Mysterious leaking trunk



Having never lived through a winter until this year, my 1998 Acura Integra hasn’t seen much snow. So when water showed up in the spare tire well of my trunk, I figured it was freak occurance of the quickly melting snow finding leaks. The rude surprise of the water coming through my back seats from the spare tire well freaked me out more. I had a waterfall in my car when I came to a hard stop!

But when it happened again I knew I had a problem. A lighter rain seemed to show that the leak is mostly on the sides of the trunk. I can’t detect anything obvious with the rubber lining of the trunk. Can anyone help? My mechanic declined to look for the leak. I have a 1998 Acura integra four door (so no hatchback).


Check the rear window seal, the trunk lid seal, and the tail light mountings. All are potential leak points. A rust hole in the trunk floor can also admit water, but it’s probably coming from above, rather than below.


Have somebody spray water from a hose onto the back of the car while you look for the leak from inside. If your rear seats fold down–great, you can look from inside the car…otherwise someone needs to get into the trunk with a flashlight. I have discovered leaks due to bad sealant around the rear windshield that sent the water directly down into the trunk–it was easy to pinpoint the leak from inside the car and recaulking solved it.


I had the same problem for months with my VW Golf. I finally brought it to my mechanic and he fixed the problem for about $15. It was some kind of seal around the taillight that was the culprit. I should not have waited so long!


And pull the drain plug out permanently.


I have a 1991 Acura Legend that had a very similar leaking problem. It turned out to be a clip that holds the bottom trim around the rear window. The adhesive that Acura uses to glue the small gasket around the clips had dried out allowing water to drain down the rear window, under the trim, and instead of draining from under the trim it flowed under the gasket and into the trunk. Once you take the trim off the rear window a trail of dirt will usually point out the leak. Be aware that pulling off the trim from around the window will probably break some clips which can be had from your Acura dealer.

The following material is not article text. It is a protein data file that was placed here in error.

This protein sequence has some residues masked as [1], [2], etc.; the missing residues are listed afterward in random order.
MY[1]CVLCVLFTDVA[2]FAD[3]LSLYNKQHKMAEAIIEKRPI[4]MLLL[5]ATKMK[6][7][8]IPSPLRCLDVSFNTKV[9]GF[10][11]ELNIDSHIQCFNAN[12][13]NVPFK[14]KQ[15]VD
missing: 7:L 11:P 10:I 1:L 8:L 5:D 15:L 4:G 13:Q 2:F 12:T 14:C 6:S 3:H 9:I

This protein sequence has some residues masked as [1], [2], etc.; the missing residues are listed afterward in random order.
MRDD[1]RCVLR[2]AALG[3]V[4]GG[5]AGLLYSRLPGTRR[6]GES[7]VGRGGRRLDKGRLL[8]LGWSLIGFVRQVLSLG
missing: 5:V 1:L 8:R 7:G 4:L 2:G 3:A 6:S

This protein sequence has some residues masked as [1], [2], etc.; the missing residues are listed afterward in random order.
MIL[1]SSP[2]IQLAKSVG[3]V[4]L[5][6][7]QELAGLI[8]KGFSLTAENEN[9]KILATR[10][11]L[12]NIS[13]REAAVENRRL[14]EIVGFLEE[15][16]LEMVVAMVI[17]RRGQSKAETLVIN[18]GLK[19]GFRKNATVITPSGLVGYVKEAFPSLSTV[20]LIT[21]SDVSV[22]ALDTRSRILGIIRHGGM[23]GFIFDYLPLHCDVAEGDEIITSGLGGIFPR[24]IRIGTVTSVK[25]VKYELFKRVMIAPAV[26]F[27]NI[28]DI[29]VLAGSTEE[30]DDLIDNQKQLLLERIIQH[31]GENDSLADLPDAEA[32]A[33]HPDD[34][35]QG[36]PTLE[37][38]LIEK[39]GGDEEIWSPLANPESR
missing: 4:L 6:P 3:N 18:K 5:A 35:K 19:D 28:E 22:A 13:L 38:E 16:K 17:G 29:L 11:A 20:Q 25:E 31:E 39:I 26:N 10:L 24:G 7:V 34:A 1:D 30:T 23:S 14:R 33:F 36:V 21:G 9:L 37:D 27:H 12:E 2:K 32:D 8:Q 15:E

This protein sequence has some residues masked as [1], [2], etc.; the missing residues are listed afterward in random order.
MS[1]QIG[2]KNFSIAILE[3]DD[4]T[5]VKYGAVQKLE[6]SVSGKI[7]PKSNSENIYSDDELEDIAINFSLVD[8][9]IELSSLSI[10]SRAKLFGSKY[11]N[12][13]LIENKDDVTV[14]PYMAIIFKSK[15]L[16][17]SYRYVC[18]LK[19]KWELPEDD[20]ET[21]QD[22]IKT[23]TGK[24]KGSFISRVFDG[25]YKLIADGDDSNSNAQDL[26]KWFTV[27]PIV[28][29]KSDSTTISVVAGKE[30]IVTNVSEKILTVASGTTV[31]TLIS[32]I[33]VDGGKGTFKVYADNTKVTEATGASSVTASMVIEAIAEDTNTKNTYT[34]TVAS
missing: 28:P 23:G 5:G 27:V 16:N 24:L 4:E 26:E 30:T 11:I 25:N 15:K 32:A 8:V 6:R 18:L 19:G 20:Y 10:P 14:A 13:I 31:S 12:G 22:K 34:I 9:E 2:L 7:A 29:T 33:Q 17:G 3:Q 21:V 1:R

Don’t listen to these other guys. I had the same problem. But you have to deal with this ASAP!!! of enough water gets underneath the back seat, it will find it’s way into the connector at your fuel pump. The connector eventually shorts and WILL FRY YOUR ECM!
trust me it happened to me and that ends up being about a $1500 mistake, even though this leak is a manufacturing flaw. Pull out your trunk lining on the driver side. You will see a small vent with a rubber flap. This is so that the air in your car has somewhere to go (when you close the door for example).
When you are driving in the rain or snow, the water that the tires kick up ends up sometimes getting past the rear tire mud guard and between the back driver side corner of your bumper and the frame. That is where the vent goes out to. The flapper on the vent doesn’t sty closed very well so water comes through and slowly seeps into your trunk. Another good clue is if you see a quantity of dirt on that side but nearly none on the other and if it seems to leak only when you drive the car. If you get a nasty rain but the car has stayed parked throughout, you shouldn’t see any water. I’m still trying to figure out how to deal with this. Not sure if I am just going to seal the flapper on the vent shut or if I am going to modify it.(Replacing this vent requires removal of the back bumper and I’m not that Brave yet.)


On 08/19/2007 6:31:13 PM slohrasb wrote:

Don’t listen to these other guys.

Excuse me?